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Books On Loss And Longing: How Literature Helped Me Cope With Platonic And Romantic Breakups

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Being sad about breakups, romantic or otherwise, is one of the many indignities of living and loving. To love someone is to figure out how to tell their story. And when you finally do, what happens if the other person suddenly has no need for your storytelling? Daring to be happy with someone again takes an awful lot of time. In the meantime, I personally bury my nose in books. Baldwin said, “You think your pain and your heartbreak are unprecedented in the history of the world, but then you read. It was books that taught me that the things that tormented me most were the very things that connected me with all the people who were alive, who had ever been alive.” And no matter how heartbreaking my heartbreaks have been in the past, this nudge from our dying world about my aliveness quotient has never failed to make me want to bounce back again. 

The White Book by Han Kang is about death. Fortunately enough, I have never had to experience a friend’s death. Nor did I witness the enormity of the grief Kang talks about here. But when I chanced upon it, my friendship with my best friend of nine years was slowly dying. Kang wrote, “We lift our foot from the solid ground of all our life lived thus far, and take that perilous step out into the empty air. Not because we can claim any particular courage, but because there is no other way.” Even when it felt like my heart will break with a grief so great, I was inevitably pushed forward. To start accepting the slow dying of a friendship, not because anything drastic had happened but because we were growing out of each other, wasn’t courageous of me. Rather, it was just a never-ending wait for adult things to feel less bad.

“There are certain memories that remain inviolate to the ravages of time. And to those of suffering. It is not true that everything is colored by time and suffering. It its not true that they bring everything to ruin.”

But what to do with the vestiges of this friendship? What about all the magical anecdotes that could still be pulled out of the various hats we both shared? I went back to Kang’s book for advice and of course, she didn’t disappoint. Kang said, “There are certain memories that remain inviolate to the ravages of time. And to those of suffering. It is not true that everything is colored by time and suffering. It is not true that they bring everything to ruin.” While our friendship came to its logical conclusion, our life together is still something I hold dear. To be completely honest, I am not nostalgic for him, not a bit. But I do yearn for the kind of youthful certainty we believed in together, that life must be good, that it would all fall into place for the better someday.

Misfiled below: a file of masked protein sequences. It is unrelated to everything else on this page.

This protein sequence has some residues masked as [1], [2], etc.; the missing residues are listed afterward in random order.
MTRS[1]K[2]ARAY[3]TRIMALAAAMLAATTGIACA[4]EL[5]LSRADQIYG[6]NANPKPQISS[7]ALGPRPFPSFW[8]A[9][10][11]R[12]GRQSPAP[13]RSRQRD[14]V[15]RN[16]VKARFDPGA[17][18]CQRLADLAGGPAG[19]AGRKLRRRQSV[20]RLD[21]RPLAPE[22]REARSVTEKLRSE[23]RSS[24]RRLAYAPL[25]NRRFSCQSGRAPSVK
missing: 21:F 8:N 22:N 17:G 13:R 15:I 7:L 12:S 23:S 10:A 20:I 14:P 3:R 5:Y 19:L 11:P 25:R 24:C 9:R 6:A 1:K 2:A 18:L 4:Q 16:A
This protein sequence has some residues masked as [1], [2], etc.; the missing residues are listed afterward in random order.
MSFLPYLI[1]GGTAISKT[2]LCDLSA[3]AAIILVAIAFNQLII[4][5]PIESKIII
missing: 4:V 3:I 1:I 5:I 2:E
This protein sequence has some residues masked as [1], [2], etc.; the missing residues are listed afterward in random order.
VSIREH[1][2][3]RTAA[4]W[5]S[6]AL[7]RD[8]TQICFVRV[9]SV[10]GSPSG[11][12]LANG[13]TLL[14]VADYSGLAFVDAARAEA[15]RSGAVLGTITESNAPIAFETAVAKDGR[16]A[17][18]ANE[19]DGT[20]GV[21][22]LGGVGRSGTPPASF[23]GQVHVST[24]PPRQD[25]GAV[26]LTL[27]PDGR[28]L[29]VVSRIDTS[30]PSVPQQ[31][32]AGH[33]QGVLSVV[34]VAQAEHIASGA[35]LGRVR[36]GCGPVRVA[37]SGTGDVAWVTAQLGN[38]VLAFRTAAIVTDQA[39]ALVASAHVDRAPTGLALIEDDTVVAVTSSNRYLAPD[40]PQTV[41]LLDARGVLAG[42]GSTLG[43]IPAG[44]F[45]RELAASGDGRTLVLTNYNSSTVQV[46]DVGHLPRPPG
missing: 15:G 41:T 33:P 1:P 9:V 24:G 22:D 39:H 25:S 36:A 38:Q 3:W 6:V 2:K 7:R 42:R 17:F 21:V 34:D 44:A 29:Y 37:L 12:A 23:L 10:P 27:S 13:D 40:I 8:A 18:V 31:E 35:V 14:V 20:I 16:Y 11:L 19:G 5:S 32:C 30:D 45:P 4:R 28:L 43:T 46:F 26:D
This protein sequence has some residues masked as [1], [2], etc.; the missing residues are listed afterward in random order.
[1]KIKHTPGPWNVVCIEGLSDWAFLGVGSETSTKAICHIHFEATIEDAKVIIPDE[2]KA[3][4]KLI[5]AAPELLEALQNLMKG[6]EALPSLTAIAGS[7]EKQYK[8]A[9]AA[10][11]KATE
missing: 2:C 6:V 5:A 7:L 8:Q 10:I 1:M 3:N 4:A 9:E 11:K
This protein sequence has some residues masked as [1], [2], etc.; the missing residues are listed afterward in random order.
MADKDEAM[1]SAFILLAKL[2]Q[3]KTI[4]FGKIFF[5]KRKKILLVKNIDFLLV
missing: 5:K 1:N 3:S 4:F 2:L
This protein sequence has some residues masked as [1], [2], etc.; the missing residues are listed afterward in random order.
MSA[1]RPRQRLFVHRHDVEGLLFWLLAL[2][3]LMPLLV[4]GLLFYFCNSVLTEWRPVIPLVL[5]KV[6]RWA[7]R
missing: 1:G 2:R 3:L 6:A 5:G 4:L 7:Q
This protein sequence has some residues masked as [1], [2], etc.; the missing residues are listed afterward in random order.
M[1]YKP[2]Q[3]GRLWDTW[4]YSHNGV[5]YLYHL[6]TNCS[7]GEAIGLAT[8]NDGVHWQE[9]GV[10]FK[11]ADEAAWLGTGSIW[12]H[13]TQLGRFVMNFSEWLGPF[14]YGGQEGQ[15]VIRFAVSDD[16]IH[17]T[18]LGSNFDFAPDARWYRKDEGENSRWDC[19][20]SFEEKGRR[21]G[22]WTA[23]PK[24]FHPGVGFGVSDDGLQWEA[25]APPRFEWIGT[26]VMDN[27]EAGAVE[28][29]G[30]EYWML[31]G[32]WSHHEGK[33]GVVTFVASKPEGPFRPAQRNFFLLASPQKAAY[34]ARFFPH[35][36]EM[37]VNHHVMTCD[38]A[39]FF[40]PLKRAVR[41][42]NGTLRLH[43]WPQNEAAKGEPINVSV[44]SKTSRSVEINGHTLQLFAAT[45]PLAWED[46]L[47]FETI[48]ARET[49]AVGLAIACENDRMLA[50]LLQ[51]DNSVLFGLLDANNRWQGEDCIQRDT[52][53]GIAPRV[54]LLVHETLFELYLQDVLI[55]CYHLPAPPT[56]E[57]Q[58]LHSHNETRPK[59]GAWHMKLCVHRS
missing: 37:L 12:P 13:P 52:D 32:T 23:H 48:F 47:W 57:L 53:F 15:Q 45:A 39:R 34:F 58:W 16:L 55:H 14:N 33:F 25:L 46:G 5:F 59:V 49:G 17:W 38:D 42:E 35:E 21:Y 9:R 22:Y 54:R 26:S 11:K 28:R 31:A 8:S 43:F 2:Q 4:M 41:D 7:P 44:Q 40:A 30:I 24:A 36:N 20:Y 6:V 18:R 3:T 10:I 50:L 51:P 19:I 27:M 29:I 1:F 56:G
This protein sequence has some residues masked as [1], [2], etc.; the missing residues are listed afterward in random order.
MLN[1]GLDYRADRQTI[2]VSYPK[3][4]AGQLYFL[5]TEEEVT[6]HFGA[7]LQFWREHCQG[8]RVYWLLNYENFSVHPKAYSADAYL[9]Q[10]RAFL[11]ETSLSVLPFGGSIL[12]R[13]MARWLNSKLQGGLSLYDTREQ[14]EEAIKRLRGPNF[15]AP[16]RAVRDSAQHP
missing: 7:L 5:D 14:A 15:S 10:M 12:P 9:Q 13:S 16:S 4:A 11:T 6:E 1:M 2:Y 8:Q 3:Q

I discovered Maggie Nelson’s Bluets in 2019 after the man I was seeing decided to go his separate way. Since then Bluets has become a book-sized songbird, reciting the art and antics of loving, I keep in my pocket. With the man I liked, I got enough happiness to know how horrifying it was to lose it. But you can’t will someone into feeling something you want them to feel, so thus began the process of overcoming an omnipresent love. In Bluets Nelson wrote, “For to wish to forget how much you loved someone — and then, to actually forget — can feel, at times, like the slaughter of a beautiful bird who chose, by nothing short of grace, to make a habitat of your heart.” The thought of him not wanting what I wanted for us wasn’t as tough to swallow as the fact that resilient as I was, my survival instincts would kick in any moment, slowly pushing the love I had for him out of memory. As was expected, I sought solace in Bluets. Nelson wrote, “I have been trying, for some time now, to find dignity in my loneliness. I have been finding this hard to do. It is easier, of course, to find dignity in one’s solitude. Loneliness is solitude with a problem.” 

“We sometimes weep in front of a mirror not to inflame self-pity, but because we want to feel witnessed in our despair.”

The loneliness of an entirely unanchored heart supersedes the loneliness of clinging on to relationships doomed to fall apart. To know I wasn’t alone, to be discomfited by the nakedness of loneliness, its inability to reel in an audience even when it tries hard to make a spectacle out of itself, was comforting. But having the time to despair over your own loneliness is also a luxury when you’ve emails to circle back to and societal collapse to behold. So, once again I looked to Nelson for answers. In Bluets, Nelson further wrote, “We sometimes weep in front of a mirror not to inflame self-pity, but because we want to feel witnessed in our despair.” The sudden rush of adulthood and the world in general meant I couldn’t afford to be in a state of perpetual mourning or longing, not like there is much difference between the two. What I did instead was, taking a cue from Nelson, I cried in front of a mirror for months. The man I have been talking about all this while has now been reduced to a bittersweet memory in my mind that only drifts to the surface once in a few months. But time and again, I go back to crying in front of a mirror, as tears always help with the obscure sorrows that language is simply too impoverished to bear.

If you want to read more books about heartbreaks, check out 10 Books To Read When You Are Going Through Heartbreak and 5 Comforting Books About Friendship Breakups